Minority Whip Steny H. Hoyer (D-Md.) said Democratic leaders will meet as early as today to determine how to respond to allegations that top aides to Rep. Michael G. Oxley (R-Ohio) suggested that a congressional probe of mutual fund companies might ease if the industry dismissed one of its most prominent Democratic lobbyists or hired a Republican. As chairman of the House Financial Services Committee, Oxley oversees mutual fund companies.
"That is an extraordinarily serious allegation," Hoyer said. If proven true, "it's both unethical and frankly borders on perhaps being criminal."
Oxley oversees a $6 trillion industry that is currently under investigation, and his aides allegedly "suggest" that it might be a good idea to fire a Democrat or hire a Republican. Low IQ, but high QPQ (quid pro quotient).
Investigate the bastard.
UPDATE: An article in yesterday's Wall Street Journal (subscription required) adds a twist of the conservative zealot Grover Norquist to the story:
When the new ICI lobbyist is hired, "I would be surprised if it wasn't a Republican," said Americans for Tax Reform President Grover Norquist.
Mr. Norquist launched the so-called "K Street Project" in 1998 to pressure trade associations to hire Republicans and contribute more to the party.
He said the research confirmed his view that industry lobbying efforts were faltering because trade groups relied on "aging, left-wing Democrats" to make their case to Republican congressional leaders and staff.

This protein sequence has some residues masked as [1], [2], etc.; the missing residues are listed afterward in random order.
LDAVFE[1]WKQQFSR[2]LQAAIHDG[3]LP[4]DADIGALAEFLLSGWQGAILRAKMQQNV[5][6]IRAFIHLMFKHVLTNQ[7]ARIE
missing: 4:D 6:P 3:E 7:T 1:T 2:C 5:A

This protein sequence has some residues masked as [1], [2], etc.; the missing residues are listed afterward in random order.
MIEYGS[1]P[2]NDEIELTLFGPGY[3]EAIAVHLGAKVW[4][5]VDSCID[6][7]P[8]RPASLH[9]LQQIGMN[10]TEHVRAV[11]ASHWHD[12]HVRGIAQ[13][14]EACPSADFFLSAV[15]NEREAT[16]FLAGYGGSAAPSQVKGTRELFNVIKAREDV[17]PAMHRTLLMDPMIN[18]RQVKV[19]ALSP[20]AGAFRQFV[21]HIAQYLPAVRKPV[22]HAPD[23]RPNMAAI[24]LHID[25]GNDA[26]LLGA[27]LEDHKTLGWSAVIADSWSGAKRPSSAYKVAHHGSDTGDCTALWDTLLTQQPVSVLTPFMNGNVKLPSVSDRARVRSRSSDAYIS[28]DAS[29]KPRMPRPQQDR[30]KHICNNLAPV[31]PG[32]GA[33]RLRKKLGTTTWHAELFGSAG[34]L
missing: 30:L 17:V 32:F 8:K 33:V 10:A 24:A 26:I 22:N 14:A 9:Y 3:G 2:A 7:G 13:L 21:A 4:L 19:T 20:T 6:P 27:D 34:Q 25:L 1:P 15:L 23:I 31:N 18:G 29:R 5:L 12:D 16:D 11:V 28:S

"This ICI is a poster child for this -- it's one of the worst," said Mr. Norquist.
The $6.3 trillion mutual fund industry should be leading the charge to create private accounts within Social Security and expand savings plans, such as the 401(k) and Individual Retirement Account, but has neglected to do so because its Democratic lobbyists oppose the idea, Mr. Norquist charged.
Congressional Republicans adopted legislation to expand IRAs and 401(k)s "all on their lonesome, without any help from those guys," said Mr. Norquist. He figures the ICI will be little help on tax reform in 2003 unless it shakes up its lobbying team.
"All they have is contacts with washed-up Democratic congressmen," said Mr. Norquist. "They're in a time warp, they don't know the majority, or how the majority thinks."
Interestingly, the administration, in total defiance to Norquist, is simultaneously backing away (NYT) from its own push to further destroy Americans' ability to amass retirement savings, preferring to focus almost exclusively on tax cuts for the rich and preemptive war in Iraq.